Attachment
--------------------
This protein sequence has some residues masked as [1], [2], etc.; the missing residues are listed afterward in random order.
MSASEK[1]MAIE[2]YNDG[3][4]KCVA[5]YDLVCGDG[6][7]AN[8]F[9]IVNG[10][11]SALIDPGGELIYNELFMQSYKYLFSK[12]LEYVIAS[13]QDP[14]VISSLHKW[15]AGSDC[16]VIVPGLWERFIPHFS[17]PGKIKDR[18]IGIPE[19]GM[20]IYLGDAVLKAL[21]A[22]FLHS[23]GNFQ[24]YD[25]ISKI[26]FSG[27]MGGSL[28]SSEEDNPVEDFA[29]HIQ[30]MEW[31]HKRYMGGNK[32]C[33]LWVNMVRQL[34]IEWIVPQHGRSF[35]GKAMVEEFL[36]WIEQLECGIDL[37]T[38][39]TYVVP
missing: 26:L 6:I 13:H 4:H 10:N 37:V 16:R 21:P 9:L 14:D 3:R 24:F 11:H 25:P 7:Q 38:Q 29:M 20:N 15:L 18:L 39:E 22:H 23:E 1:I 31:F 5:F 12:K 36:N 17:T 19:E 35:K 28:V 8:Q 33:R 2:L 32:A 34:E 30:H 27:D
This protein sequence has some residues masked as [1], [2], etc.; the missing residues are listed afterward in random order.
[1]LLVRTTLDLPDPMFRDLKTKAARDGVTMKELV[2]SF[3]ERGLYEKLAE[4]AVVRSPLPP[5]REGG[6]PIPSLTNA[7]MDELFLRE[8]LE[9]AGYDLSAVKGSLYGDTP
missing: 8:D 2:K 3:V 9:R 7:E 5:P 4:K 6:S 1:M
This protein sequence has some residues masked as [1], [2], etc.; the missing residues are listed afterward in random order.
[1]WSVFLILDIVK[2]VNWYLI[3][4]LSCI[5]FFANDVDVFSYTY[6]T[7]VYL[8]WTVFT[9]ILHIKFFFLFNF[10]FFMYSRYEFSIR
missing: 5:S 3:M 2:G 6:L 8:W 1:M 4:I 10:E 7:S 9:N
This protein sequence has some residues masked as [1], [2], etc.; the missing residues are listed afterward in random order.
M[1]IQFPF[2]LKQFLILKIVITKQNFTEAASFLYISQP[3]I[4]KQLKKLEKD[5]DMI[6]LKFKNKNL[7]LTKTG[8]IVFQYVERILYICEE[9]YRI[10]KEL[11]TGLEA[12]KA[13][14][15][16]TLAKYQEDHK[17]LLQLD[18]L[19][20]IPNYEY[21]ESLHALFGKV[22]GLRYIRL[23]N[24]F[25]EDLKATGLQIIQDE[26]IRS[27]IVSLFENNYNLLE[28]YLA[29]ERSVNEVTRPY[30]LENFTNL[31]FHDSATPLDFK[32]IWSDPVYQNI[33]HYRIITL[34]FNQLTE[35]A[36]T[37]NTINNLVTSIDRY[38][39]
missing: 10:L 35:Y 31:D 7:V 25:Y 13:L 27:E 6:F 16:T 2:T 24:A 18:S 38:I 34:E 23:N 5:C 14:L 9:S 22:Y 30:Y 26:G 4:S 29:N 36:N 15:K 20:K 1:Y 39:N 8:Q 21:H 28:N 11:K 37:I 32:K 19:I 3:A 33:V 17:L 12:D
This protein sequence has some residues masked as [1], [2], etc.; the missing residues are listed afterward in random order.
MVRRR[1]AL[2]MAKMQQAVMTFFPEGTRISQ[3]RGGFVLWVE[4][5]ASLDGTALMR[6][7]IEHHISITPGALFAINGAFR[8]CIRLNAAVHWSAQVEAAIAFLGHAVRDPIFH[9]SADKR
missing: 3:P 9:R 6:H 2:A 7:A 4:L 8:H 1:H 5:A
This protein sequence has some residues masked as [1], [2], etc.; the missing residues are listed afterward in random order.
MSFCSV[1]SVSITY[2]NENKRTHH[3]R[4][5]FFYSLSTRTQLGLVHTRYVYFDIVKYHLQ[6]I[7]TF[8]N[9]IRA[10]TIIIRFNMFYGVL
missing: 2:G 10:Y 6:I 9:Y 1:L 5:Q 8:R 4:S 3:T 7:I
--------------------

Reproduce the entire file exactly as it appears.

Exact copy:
This protein sequence has some residues masked as [1], [2], etc.; the missing residues are listed afterward in random order.
MSASEK[1]MAIE[2]YNDG[3][4]KCVA[5]YDLVCGDG[6][7]AN[8]F[9]IVNG[10][11]SALIDPGGELIYNELFMQSYKYLFSK[12]LEYVIAS[13]QDP[14]VISSLHKW[15]AGSDC[16]VIVPGLWERFIPHFS[17]PGKIKDR[18]IGIPE[19]GM[20]IYLGDAVLKAL[21]A[22]FLHS[23]GNFQ[24]YD[25]ISKI[26]FSG[27]MGGSL[28]SSEEDNPVEDFA[29]HIQ[30]MEW[31]HKRYMGGNK[32]C[33]LWVNMVRQL[34]IEWIVPQHGRSF[35]GKAMVEEFL[36]WIEQLECGIDL[37]T[38][39]TYVVP
missing: 26:L 6:I 13:H 4:H 10:N 37:V 16:R 21:P 9:L 14:D 3:R 24:F 11:H 25:P 7:Q 38:Q 29:M 20:N 15:L 18:L 39:E 22:H 23:E 1:I 31:F 5:F 12:K 36:N 17:T 19:E 35:K 28:V 8:Q 33:R 2:L 32:A 34:E 30:H 27:D
This protein sequence has some residues masked as [1], [2], etc.; the missing residues are listed afterward in random order.
[1]LLVRTTLDLPDPMFRDLKTKAARDGVTMKELV[2]SF[3]ERGLYEKLAE[4]AVVRSPLPP[5]REGG[6]PIPSLTNA[7]MDELFLRE[8]LE[9]AGYDLSAVKGSLYGDTP
missing: 8:D 2:K 3:V 9:R 7:E 5:P 4:K 6:S 1:M
This protein sequence has some residues masked as [1], [2], etc.; the missing residues are listed afterward in random order.
[1]WSVFLILDIVK[2]VNWYLI[3][4]LSCI[5]FFANDVDVFSYTY[6]T[7]VYL[8]WTVFT[9]ILHIKFFFLFNF[10]FFMYSRYEFSIR
missing: 5:S 3:M 2:G 6:L 8:W 1:M 4:I 10:E 7:S 9:N
This protein sequence has some residues masked as [1], [2], etc.; the missing residues are listed afterward in random order.
M[1]IQFPF[2]LKQFLILKIVITKQNFTEAASFLYISQP[3]I[4]KQLKKLEKD[5]DMI[6]LKFKNKNL[7]LTKTG[8]IVFQYVERILYICEE[9]YRI[10]KEL[11]TGLEA[12]KA[13][14][15][16]TLAKYQEDHK[17]LLQLD[18]L[19][20]IPNYEY[21]ESLHALFGKV[22]GLRYIRL[23]N[24]F[25]EDLKATGLQIIQDE[26]IRS[27]IVSLFENNYNLLE[28]YLA[29]ERSVNEVTRPY[30]LENFTNL[31]FHDSATPLDFK[32]IWSDPVYQNI[33]HYRIITL[34]FNQLTE[35]A[36]T[37]NTINNLVTSIDRY[38][39]
missing: 10:L 35:Y 31:D 7:V 25:Y 13:L 27:E 6:F 16:T 2:T 24:A 18:S 38:I 34:E 23:N 5:C 14:L 9:S 22:Y 30:Y 26:G 4:S 29:N 36:N 15:K 20:K 1:Y 39:N 8:Q 21:H 28:N 11:K 37:I 32:K 19:I 3:A 33:V 17:L 12:D
This protein sequence has some residues masked as [1], [2], etc.; the missing residues are listed afterward in random order.
MVRRR[1]AL[2]MAKMQQAVMTFFPEGTRISQ[3]RGGFVLWVE[4][5]ASLDGTALMR[6][7]IEHHISITPGALFAINGAFR[8]CIRLNAAVHWSAQVEAAIAFLGHAVRDPIFH[9]SADKR
missing: 3:P 9:R 6:H 2:A 7:A 4:L 8:H 1:H 5:A
This protein sequence has some residues masked as [1], [2], etc.; the missing residues are listed afterward in random order.
MSFCSV[1]SVSITY[2]NENKRTHH[3]R[4][5]FFYSLSTRTQLGLVHTRYVYFDIVKYHLQ[6]I[7]TF[8]N[9]IRA[10]TIIIRFNMFYGVL
missing: 2:G 10:Y 6:I 9:Y 1:L 5:Q 8:R 4:S 3:T 7:I